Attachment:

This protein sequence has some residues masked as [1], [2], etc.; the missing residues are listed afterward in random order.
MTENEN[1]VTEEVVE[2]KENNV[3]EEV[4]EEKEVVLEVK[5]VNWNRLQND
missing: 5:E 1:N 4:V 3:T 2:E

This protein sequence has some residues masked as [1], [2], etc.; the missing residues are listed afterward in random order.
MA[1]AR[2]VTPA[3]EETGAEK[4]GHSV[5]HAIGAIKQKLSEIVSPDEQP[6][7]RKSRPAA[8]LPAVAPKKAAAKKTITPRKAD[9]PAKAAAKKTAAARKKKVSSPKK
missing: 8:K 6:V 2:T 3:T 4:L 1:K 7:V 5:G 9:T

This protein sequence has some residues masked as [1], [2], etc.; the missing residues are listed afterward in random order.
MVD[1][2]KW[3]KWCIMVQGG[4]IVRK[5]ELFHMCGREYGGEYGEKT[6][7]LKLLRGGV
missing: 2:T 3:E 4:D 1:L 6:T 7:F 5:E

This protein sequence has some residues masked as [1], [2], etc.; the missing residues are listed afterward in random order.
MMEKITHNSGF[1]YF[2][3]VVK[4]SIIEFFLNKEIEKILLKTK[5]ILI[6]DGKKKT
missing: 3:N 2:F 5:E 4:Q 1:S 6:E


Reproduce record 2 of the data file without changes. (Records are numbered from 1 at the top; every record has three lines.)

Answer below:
This protein sequence has some residues masked as [1], [2], etc.; the missing residues are listed afterward in random order.
MA[1]AR[2]VTPA[3]EETGAEK[4]GHSV[5]HAIGAIKQKLSEIVSPDEQP[6][7]RKSRPAA[8]LPAVAPKKAAAKKTITPRKAD[9]PAKAAAKKTAAARKKKVSSPKK
missing: 8:K 6:V 2:T 3:T 4:L 1:K 7:V 5:G 9:T